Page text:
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WHAT A THING TO DO: The Alpha Omega Incident
In 1972 a small company in New Jersey brazenly flaunted copyright statutes and sold a huge four-disc set of well-known Beatles songs – even advertising the collection on television and radio.
The collection was being sold by a company called Audiotape Inc. and was titled The Beatles Alpha Omega — and it was quite the curiosity. Containing 4 LPs (and also available on 8-track), it collected 60 Beatles songs including several current (at the time) Beatles solo tracks. The tracks were arranged more or less in alphabetical order (some may have been shuffled around due to time concerns), and edited haphazardly; Sgt. Pepper’s Lonely Hearts Club Band fades out just before the “Billy Shears” introduction on With A Little Help From My Friends, which appeared on a separate disc.
The recordings were all sourced from American Capitol LPs featuring the Dave Dexter, Jr. edits found exclusively on those albums – compression, bass reduction, and additional reverb. Given that those Capitol masters were edits of second, third, and even fourth generation reels from EMI, one can imagine the quality of the recordings on The Beatles Alpha Omega.
The Beatles Alpha Omega
The set was advertised for $13.95 and the commercial guaranteed delivery. It was amazing price for such a huge amount of music, but as Audiotape, Inc. wasn’t paying royalties it was easy to sell so cheap.
The copyright question
Prior to 1972, sound recordings were not subject to federal copyright in the United States; they were, instead, subject to various applicable state torts and statutes. The Sound Recording Amendment of 1971 extended federal copyright to recordings fixed on or after February 15, 1972 (the effective date of the act), and declared that recordings fixed before that date would remain subject to state or common law copyright. Those statutes as they existed in New Jersey, where Audiotape, Inc. was based, were lax compared to other areas, and restricting the sale of the set to mail order ensured they could continue to hide behind the pirate-friendly laws. The federal law was basically untested and being that there was no career-spanning Beatles compilation on the market (official or not), The Beatles Alpha Omega tested the boundaries of the new laws as it met demand for a product people wanted.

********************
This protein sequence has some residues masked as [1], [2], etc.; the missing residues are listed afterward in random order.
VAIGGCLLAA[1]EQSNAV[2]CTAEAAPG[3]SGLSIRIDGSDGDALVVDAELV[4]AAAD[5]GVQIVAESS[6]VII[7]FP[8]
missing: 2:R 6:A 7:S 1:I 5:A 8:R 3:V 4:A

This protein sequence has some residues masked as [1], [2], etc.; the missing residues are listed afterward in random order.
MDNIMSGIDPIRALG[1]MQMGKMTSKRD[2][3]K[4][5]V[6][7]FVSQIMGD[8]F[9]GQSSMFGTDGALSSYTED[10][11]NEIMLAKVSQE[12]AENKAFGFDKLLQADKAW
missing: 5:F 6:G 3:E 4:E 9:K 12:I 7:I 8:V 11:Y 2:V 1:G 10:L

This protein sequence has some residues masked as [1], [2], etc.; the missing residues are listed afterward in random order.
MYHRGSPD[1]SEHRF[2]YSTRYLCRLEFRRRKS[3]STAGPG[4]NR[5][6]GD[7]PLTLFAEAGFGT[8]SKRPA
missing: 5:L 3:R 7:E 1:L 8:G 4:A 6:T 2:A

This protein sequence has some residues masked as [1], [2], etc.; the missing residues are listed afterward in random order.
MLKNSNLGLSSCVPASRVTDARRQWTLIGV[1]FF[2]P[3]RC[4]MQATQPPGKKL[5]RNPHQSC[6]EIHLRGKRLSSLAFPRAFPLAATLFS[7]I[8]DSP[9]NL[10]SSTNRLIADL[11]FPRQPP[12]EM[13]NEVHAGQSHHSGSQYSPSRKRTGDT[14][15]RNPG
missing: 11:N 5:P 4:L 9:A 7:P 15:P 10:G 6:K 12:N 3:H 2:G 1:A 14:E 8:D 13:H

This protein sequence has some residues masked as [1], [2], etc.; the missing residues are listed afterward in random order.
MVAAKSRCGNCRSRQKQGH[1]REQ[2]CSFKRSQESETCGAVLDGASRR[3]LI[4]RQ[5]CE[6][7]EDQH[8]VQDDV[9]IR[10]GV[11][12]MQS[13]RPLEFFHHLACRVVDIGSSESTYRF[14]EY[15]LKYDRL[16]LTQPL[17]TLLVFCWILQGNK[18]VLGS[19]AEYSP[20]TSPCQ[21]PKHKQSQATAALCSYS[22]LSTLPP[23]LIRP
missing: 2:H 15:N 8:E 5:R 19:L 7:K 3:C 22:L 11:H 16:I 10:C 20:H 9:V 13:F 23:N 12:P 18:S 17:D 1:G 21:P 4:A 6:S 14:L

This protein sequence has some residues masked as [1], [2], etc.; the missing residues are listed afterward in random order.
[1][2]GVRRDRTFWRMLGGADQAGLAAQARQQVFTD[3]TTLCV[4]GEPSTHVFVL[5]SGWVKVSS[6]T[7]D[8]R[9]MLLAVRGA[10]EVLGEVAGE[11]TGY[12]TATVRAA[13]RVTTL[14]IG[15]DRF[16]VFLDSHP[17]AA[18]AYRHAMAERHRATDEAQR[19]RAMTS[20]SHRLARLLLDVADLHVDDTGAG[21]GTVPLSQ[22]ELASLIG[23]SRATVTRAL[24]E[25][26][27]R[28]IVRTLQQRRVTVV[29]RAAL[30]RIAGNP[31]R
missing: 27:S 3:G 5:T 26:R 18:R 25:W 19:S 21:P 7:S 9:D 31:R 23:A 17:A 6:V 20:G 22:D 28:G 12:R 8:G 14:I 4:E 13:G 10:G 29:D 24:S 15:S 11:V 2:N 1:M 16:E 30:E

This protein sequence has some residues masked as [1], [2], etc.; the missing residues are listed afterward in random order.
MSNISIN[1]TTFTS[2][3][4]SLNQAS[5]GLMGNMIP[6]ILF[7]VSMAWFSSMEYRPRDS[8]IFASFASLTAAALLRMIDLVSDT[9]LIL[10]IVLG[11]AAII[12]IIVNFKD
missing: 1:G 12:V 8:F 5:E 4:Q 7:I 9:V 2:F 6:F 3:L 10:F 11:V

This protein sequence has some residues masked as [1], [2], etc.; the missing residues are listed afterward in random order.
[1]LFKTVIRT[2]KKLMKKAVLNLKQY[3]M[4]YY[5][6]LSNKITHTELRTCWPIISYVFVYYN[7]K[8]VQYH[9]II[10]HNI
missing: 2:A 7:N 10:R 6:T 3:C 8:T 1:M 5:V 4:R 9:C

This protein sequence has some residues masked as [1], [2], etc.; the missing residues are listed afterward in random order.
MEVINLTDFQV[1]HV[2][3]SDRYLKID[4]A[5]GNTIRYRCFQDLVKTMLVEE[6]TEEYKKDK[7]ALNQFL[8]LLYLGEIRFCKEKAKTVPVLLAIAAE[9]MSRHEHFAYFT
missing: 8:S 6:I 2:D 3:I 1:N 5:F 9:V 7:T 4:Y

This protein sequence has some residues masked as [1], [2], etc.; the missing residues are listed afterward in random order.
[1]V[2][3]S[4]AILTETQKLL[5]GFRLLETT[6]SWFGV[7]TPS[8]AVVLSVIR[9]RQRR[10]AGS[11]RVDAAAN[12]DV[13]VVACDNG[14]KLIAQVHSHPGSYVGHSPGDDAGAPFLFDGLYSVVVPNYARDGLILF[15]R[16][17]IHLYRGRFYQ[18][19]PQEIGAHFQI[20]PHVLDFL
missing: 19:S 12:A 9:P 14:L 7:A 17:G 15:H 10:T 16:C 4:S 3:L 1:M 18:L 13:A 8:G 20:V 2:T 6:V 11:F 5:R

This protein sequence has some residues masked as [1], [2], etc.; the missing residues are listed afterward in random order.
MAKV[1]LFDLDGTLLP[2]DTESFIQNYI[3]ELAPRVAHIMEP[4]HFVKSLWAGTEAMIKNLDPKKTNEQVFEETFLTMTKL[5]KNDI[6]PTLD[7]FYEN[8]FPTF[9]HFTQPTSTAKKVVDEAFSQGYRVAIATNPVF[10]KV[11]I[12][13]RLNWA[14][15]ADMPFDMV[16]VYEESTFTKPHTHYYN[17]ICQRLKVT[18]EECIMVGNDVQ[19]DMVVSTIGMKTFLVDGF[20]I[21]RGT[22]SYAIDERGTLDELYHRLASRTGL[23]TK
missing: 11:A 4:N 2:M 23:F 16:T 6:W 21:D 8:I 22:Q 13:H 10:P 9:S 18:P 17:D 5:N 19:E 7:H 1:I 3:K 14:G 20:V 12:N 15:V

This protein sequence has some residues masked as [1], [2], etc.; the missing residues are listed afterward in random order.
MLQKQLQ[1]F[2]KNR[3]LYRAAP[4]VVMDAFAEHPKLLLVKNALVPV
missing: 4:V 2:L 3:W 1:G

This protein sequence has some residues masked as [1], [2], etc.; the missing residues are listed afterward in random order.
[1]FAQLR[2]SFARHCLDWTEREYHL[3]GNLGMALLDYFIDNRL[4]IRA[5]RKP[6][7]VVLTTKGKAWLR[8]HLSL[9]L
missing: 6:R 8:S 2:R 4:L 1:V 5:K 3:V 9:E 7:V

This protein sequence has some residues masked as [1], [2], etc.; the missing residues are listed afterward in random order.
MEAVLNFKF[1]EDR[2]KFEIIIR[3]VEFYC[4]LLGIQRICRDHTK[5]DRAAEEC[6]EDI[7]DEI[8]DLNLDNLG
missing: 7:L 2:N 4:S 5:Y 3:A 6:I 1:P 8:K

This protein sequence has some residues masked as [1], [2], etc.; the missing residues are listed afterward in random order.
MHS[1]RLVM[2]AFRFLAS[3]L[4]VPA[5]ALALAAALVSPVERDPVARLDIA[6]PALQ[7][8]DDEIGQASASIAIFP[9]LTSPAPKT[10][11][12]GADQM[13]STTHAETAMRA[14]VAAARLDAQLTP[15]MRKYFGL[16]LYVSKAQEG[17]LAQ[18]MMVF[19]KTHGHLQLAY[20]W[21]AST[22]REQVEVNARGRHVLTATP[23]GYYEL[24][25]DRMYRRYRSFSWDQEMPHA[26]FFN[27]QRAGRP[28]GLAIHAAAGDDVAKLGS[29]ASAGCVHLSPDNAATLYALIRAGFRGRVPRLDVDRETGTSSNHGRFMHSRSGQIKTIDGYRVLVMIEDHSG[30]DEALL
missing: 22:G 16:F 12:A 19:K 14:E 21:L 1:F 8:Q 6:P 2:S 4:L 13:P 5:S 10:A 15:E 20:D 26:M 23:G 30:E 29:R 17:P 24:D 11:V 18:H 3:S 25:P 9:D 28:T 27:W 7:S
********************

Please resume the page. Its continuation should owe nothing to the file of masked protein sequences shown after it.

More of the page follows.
The fact that this set was available in such a manner is amazing. Put in the context of today’s copyright laws, try to picture a television commercial for a torrent site offering downloads of Beatles 1 and one gets an idea how audacious such marketing really is!
Volume 2 and…Volume 2?
The Beatles Alpha Omega Vol. 2
The set was apparently successful enough to warrant 2 more volumes – Volume 2 which featured an additional 4 LPs of music, and another collection also confusingly titled Volume 2 but featuring a track listing different from either volume or what was advertised on TV.
Both Audiotape, Inc. and Cincinnati company TV Products were manufacturing the sets and the releases and reprints were hardly coordinated, leading to a number of variations:
The Beatles Alpha Omega Vol. 1 variation
This variation of Alpha Omega Vol. 1 omits the alpha and omega symbols and features the “Vol. 1” text in their place. The colors are also arranged differently.
The Beatles Alpha Omega Vol. 2 black & white cover
Vol. 2 black and white variation published by TV Products in Cincinnati, Ohio.
The Beatles and Allen Klein respond
If there was any question as to how the Beatles and Apple would respond to Alpha Omega it was answered in February when Beatles manager Allen Klein filed a lawsuit on behalf of George Harrison, Capitol Records, and Apple Records against Audio Tapes, Inc. and ABC and various local affiliates who aired the commercials for $15 million in damages and the end to sales and distribution of the set. Those affiliates were removed from the suit as they agreed to stop airing the ads. The case still appears in court records but the documents attached to it are missing, so it is unknown how the case was settled.
Interestingly, the suit claimed that the Beatles collectively earned $19 million in royalties between September, 1969 and the filing of the suit on February 16, 1973.
The success of The Beatles Alpha Omega helped identify a market for a Beatles career retrospective, and just a year later EMI issued the double LPs 1962-1966 and 1967-1970. Ads for the collection made regular mention that they were “the only authorized collections of the group’s music” as did inserts included with the albums and promotional posters appearing in stores.
Copies of The Beatles Alpha Omega have popped up in recent years, and ads for CD releases later appeared in the fan magazine Beatlefan and featured “needle drop” transfers (copy of a copy of a copy of a copy!) of the vinyl in very poor quality.